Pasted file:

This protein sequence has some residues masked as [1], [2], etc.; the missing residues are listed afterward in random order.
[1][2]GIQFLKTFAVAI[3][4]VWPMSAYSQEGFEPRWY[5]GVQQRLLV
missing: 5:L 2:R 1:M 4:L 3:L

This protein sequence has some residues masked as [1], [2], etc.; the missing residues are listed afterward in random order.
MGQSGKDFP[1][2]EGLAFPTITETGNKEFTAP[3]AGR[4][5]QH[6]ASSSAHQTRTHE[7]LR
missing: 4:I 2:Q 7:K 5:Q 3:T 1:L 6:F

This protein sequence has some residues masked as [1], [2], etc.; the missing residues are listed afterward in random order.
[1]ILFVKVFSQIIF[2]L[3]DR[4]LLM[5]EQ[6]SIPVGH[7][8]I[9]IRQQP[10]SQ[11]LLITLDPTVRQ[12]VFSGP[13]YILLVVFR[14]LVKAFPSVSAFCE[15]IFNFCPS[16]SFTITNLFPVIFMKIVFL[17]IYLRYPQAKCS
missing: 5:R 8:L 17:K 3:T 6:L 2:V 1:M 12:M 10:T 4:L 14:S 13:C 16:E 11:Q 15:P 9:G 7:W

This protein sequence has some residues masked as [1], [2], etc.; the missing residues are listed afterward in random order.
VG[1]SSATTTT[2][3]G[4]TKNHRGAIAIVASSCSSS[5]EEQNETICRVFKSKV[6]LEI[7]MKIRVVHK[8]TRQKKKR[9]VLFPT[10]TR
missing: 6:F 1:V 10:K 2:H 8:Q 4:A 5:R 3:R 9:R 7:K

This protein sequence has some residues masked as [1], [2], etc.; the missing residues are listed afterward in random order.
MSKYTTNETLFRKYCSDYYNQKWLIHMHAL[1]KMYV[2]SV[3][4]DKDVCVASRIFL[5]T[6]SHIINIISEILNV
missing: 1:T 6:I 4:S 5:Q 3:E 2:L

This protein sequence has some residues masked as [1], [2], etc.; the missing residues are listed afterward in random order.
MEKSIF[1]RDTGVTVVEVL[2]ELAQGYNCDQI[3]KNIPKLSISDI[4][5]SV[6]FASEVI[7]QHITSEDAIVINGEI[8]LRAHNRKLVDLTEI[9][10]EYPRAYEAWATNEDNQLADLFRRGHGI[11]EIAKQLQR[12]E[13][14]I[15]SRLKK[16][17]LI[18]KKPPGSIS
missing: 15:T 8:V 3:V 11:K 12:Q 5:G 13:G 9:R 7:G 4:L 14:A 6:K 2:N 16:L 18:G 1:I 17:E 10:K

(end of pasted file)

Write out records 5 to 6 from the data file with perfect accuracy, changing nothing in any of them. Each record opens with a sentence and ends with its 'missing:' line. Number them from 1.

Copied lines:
This protein sequence has some residues masked as [1], [2], etc.; the missing residues are listed afterward in random order.
MSKYTTNETLFRKYCSDYYNQKWLIHMHAL[1]KMYV[2]SV[3][4]DKDVCVASRIFL[5]T[6]SHIINIISEILNV
missing: 1:T 6:I 4:S 5:Q 3:E 2:L

This protein sequence has some residues masked as [1], [2], etc.; the missing residues are listed afterward in random order.
MEKSIF[1]RDTGVTVVEVL[2]ELAQGYNCDQI[3]KNIPKLSISDI[4][5]SV[6]FASEVI[7]QHITSEDAIVINGEI[8]LRAHNRKLVDLTEI[9][10]EYPRAYEAWATNEDNQLADLFRRGHGI[11]EIAKQLQR[12]E[13][14]I[15]SRLKK[16][17]LI[18]KKPPGSIS
missing: 15:T 8:V 3:V 11:K 12:Q 5:G 13:G 9:R 7:G 4:L 14:A 6:K 2:N 16:L 18:G 1:I 17:E 10:K